Suture material should be chosen based on the characteristics required for a specific wound, including condition of the wound, the strength of the suture, and the reaction of the surrounding tissues to the suture material. A variety of suture materials are available ( Table 17-2 ). Types of sutures include absorbable or nonabsorbable, coated or uncoated, natural or synthetic, and multifilament or monofilament. Synthetic sutures include nylon (Ethilon and Dermalon), polypropylene (Prolene and Surgilene), and Dacron (Mersilene, Tevdek, Polydek, Ethibond, and Ti-Cron). Natural, nonabsorbable sutures include silk, cotton, and metals. Natural absorbable sutures are made of catgut, chromic, and plain collagen. Synthetic, absorbable sutures include polyglycolic acid (Dexon), polyglactin 910 (Vicryl), and polydioxanone (PDS). The primary purpose for sutures is to approximate wound margins and enhance tissue healing. Wounds never regain more than 80% of the strength of intact skin.

TABLE 17-2
Types of Suture Materials
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Suture Types Raw Material Tensile Strength Retention in Vivo Absorption Rate Tissue Reaction Contraindications Frequent Uses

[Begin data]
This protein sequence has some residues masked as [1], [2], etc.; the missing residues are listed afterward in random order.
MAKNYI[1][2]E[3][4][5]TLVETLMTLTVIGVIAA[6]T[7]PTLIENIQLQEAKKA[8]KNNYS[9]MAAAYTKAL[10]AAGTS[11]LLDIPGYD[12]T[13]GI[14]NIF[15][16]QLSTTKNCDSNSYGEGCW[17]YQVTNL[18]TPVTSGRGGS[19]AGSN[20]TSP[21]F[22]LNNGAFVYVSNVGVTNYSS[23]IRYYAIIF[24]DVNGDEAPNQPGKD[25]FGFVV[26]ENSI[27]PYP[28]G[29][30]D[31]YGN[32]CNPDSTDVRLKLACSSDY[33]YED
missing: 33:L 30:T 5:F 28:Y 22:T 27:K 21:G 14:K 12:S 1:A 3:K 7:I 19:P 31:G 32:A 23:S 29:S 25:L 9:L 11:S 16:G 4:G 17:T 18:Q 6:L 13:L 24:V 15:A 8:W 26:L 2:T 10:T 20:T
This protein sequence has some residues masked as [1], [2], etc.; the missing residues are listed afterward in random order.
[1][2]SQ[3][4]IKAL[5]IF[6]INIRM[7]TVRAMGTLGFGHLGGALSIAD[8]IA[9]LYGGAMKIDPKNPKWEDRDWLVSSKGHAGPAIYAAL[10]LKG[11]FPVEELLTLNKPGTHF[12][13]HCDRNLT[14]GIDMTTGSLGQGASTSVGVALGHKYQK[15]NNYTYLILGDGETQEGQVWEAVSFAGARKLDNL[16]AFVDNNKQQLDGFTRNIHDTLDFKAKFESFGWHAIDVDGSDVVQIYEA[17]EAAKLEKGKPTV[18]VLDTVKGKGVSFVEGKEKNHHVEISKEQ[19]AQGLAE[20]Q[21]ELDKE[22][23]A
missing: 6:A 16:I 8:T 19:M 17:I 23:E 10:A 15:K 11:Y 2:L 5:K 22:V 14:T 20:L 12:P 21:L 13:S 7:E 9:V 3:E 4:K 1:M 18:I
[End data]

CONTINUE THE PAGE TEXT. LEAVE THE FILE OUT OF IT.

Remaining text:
ABSORBABLE SUTURES
Surgical gut suture Plain Collagen derived from healthy beef and sheep Individual patient characteristics can affect rate of tensile strength loss. Absorbed by proteolytic enzymatic digestive process Moderate reaction
  • Being absorbable, should not be used where extended approximation of tissues under stress required

  • Should not be used in patients with known sensitivities or allergies to collagen

General soft tissue approximation and/or ligation
Fast absorbable surgical gut Plain Collagen derived from healthy beef and sheep Nearly all of its original strength is lost within 7 days. Completely absorbed by 21-42 days Moderate reaction
  • Being absorbable, should not be used where extended approximation of tissues under stress required